What I originally did was something like:

<em>...blah blah blah...</em>emphasized words<em>...blah blah blah...</em>

Which works but is very inelegant from the point of marking up text semantically.

If you put in some CSS that looks like this:

Code
.preface { font-style: italic;
}
.preface em { font-style: normal;
}
then you can instead write:

<div class="preface">...blah blah blah...<em>emphasized word</em>...blah blah blah...</div>

which is a lot more satisfying.
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#8  Elsi 07-01-2009, 05:58 PM
Guys -- this is exciting!

Can someone relate this markup to Calibre? It seems that although I start from the same source that Calibre's "rules" for chapter detection are different for LRF output than they are for MOBI output. I find that I just run Calibre with all the defaults when I create books, and I'm sure there is a smarter way to do this.
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#9  zelda_pinwheel 07-01-2009, 07:52 PM
nate, i think this thread should be a sticky. since it's yours, i'll let you do the honours.
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#10  Nate the great 07-01-2009, 08:42 PM
Quote radius
Hi Nate, great idea for a thread.

Personally, I would like to use heading tags for chapter titles. So for example, I might use h1 for the book title and then h2 for each chapter title because I don't see chapter titles as just being special paragraphs.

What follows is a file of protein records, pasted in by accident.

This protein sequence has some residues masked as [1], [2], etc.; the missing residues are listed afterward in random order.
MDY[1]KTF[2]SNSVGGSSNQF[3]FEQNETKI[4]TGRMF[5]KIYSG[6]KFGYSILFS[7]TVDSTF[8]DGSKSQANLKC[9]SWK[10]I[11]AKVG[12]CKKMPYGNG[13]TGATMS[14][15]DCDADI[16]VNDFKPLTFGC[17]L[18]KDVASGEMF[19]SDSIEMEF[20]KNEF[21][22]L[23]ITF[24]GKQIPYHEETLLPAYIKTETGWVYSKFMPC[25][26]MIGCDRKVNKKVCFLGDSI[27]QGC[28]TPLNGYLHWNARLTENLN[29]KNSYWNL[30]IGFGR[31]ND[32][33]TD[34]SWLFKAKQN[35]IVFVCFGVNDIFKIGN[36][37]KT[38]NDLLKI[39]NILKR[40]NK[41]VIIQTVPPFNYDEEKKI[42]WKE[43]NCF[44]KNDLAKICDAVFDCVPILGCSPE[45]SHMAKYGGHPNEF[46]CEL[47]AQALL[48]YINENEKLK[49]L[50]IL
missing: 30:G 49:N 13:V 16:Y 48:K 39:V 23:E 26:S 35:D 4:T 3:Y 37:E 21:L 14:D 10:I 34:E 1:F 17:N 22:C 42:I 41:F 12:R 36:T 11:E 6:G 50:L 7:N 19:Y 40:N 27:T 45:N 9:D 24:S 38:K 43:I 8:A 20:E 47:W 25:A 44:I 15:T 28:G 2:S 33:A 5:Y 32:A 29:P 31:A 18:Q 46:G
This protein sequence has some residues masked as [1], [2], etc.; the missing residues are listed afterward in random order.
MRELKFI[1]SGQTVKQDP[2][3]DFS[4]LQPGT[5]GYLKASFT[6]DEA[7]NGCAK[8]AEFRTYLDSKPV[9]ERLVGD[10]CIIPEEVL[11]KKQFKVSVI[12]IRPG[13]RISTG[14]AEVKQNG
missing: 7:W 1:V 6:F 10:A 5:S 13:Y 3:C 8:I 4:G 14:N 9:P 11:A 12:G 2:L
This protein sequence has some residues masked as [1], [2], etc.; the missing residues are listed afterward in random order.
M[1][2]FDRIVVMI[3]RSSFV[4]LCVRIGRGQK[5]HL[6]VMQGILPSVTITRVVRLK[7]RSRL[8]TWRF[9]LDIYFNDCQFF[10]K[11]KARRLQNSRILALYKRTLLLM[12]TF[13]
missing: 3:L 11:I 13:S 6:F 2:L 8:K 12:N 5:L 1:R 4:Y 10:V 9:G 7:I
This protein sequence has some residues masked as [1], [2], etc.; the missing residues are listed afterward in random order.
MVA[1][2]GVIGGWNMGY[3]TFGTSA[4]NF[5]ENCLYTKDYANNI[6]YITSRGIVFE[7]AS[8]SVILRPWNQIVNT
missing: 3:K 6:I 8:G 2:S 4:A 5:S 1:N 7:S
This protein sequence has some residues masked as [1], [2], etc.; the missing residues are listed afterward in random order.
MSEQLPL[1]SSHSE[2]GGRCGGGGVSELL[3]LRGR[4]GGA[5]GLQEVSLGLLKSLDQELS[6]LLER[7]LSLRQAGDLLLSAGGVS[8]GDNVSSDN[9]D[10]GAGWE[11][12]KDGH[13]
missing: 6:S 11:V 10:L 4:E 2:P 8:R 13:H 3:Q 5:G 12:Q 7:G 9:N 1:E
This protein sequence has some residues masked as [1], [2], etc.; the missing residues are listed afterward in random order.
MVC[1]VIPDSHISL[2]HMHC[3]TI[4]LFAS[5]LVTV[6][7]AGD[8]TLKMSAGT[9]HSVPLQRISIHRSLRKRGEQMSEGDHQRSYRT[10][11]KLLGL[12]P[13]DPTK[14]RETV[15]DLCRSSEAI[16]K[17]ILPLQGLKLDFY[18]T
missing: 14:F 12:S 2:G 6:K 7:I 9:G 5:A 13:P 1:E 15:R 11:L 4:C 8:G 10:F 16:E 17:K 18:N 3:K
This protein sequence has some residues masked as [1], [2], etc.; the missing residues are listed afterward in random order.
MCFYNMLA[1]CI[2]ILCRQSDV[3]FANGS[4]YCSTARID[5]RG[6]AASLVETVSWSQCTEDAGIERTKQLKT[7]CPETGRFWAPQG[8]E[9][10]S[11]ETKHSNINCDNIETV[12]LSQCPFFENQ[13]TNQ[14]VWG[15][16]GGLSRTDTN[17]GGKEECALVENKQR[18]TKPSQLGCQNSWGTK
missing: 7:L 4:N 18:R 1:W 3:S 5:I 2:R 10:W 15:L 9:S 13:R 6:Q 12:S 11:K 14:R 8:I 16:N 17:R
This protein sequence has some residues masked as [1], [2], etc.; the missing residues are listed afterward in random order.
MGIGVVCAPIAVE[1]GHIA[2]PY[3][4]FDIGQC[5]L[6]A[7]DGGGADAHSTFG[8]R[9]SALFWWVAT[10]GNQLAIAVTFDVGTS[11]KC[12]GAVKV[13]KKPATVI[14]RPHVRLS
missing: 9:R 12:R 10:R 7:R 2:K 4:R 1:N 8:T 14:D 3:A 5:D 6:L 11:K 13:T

Then, since there seems to be a slight preference on Mobileread among North American English readers to have paragraphs indicated by indenting but not indent the first paragraph, I would add something like this:
I like to make the chapter headings a defined amount larger than the text for reasons of control. I don't know for certain that the header tags will scale at the same rate as the text when the user changes the font size. If I use p tags to designate so many sizes larger, then I will know how it behaves.

Quote radius

Edit: Also, I'm curious why you put some top margin in your first paragraph of text. Why not put bottom margin on the chapter title? Then all of the text could be just plain paragraphs.
That's an excellent idea. This way we only need to insert one tag and attribute, instead of two.

Quote radius
Edit 2: If you use some kind of break to indicate switch of point of view, or time has passed etc. (like a horizontal rule, or maybe some centered asterisks etc.) don't forget to make a rule for the first paragraph after the break to also not indent....
Actually, most of the paper books I've checked have that first paragraph after the scene break indented. BTW, I love the hr tag, but after several request I now use 3 centered asterisks instead. A non-indented paragraph would be a good idea for those ebook creators who use blank space as a scene break, though. The blank space separator is too subtle for me.

Quote Elsi
Guys -- this is exciting!

Can someone relate this markup to Calibre? It seems that although I start from the same source that Calibre's "rules" for chapter detection are different for LRF output than they are for MOBI output. I find that I just run Calibre with all the defaults when I create books, and I'm sure there is a smarter way to do this.
It's possible to tell calibre what tags and atributes to build a toc out of. This really belongs in a separate thread. I'll start it later tonight.

EDIT: Maybe tomorrow.